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Skank sound recommendations

 
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stranded horse



Joined: 07 Mar 2011
Posts: 65

PostPosted: Sat Nov 17, 2012 10:33 am    Post subject: Skank sound recommendations Reply with quote

I think some skank sounds are created not only by playing technique but also by production techniques. I am a guitarist in a dub band (check my soundcloud to hear me skanking), but to be honest, I only got one sound and it's a bit bland.
So if anyone of you would mind sharing some EQ settings to get a really different, but nice sounding skank, or any other recommendations you are welcome to share them.

I can also start this thread with giving away stuff I already know:

One usable different skank sound is with the wah wah all the way in the front position. It might get too tiring for the listener's ears after a while, like if you use it for many songs in one set, because it's quite sharp

Another technique is to not press down your left hand on the chord. Only hold the chord shape. Sounds very percussive, but I am quite sure this was used on some great recordings too.


I am not looking for dub-effects recommendations on guitar like reverb, phaser or delay, but the basic sound of the guitar before dubbing it.

One example I would love to figure out is the skank sound on Horace Andy's 'You are my Angel' record. It sounds very nice, but I can't seem to get close, and I am sure it's not only about playing technique.
http://www.youtube.com/watch?v=bA69E5SHwOo



regards,
s.h.

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AUX1Dub



Joined: 13 Apr 2011
Posts: 27

PostPosted: Thu Jan 24, 2013 7:12 pm    Post subject: Reply with quote

Ok I have tried to solve this problem for a long time. This is how I get close to the Horace Andy sound.
I drop the mids and always play on the downstroke. On guitar sites they always say to play Reggae, strum up and jack the mids, this is wrong. You never see Reggae guitarist do this and it sounds terrible.

Technique is part for sure. You need just the right amount of mute. But too much mute makes it sound metallic and just bad. Also be conscious of how fast you strum. The length of the strum should match the tempo. Don't always just slice down on the guitar quickly.

The key is dropping the mids below 12 o'clock and set treble around 12, not too much treble. And compress slightly the guitar track. Or live, use a compression pedal. I don't know how they mic'ed the amps. I dont think it was very close though.
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noiseboy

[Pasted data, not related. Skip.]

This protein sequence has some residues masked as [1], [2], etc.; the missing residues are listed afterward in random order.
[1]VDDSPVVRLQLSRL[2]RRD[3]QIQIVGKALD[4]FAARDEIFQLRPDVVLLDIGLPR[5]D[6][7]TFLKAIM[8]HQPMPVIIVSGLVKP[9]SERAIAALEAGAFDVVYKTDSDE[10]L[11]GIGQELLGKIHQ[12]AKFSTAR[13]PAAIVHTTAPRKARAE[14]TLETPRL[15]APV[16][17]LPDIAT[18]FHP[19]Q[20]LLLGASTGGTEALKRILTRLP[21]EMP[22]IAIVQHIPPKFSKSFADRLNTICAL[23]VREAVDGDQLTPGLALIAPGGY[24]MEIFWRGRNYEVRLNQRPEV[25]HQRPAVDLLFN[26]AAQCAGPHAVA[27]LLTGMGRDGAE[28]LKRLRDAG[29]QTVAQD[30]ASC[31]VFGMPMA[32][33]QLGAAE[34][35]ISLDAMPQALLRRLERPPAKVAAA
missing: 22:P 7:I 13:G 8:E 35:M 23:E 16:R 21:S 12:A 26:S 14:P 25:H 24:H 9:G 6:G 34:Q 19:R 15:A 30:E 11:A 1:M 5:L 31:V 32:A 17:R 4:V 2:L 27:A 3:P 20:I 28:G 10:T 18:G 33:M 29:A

Joined: 16 Mar 2010
Posts: 30
Location: Glastonbury country

PostPosted: Sun Jun 23, 2013 4:28 pm    Post subject: Skank sound recommendations Reply with quote

Dampen the strings using your fingering hand NOT the hand holding your plectrum.

Play only the top four strings.

Use a wah pedal (a Dunlop Cry Baby model is ideal) and have it set mostly static in a position that favours hi-mid frequencies around the 2Khz region.

Cut low & low mid frequencies on your amp and close mic it if it needs to go through P.A.

To make it sound nice with the rest of the mix try setting the level close to that of your snare or rimshot and above that of your organ bubble/shuffle.

YMMV. I am not a guitarist, I just work with a few good ones!
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Reggae Crusader



Joined: 07 Oct 2013
Posts: 7

PostPosted: Sat Jul 26, 2014 3:20 pm    Post subject: Reply with quote

Playing technique is important yeah, but you don't need to be super skilled guitar player to get a decent sound. Just play around with amount of pressure with left hand. You should be muting the strings with the left hand. And when you stroke you quickly push down the strings. If the muted sound is good without extra pressure then you are close.

As for production EQ is very important to get good skank. Both piano and guitar needs to get treated. Back in the days they recorded to tape, and to get a special sound they let the meters go into red to get that "old school tape" sound. You can mimic this with distortion units, something that is not so extreme is good. Tube dist works well. Most DAW have a tube dist. The way production worked back then was either record->EQ->tape or record->tape->EQ->resample to new tape. So the effect chain needs to be your recording->EQ->tube dist->(what ever effect you want, reverb, EQ to place it in the mix, etc). What you do with the EQ to simulate going into red on tape is to boost a band with the EQ. Move this band around from 400hz->10khz and you will see how it affects the sound going into in the tube dist. Do this with both piano and guitar. Sometimes its nice if the piano is boosted in the lows and the guitar in the mids, sometimes its nice the other way around. Use your ears, when the skank sounds reggae, dirty, rough, squeeky you are there.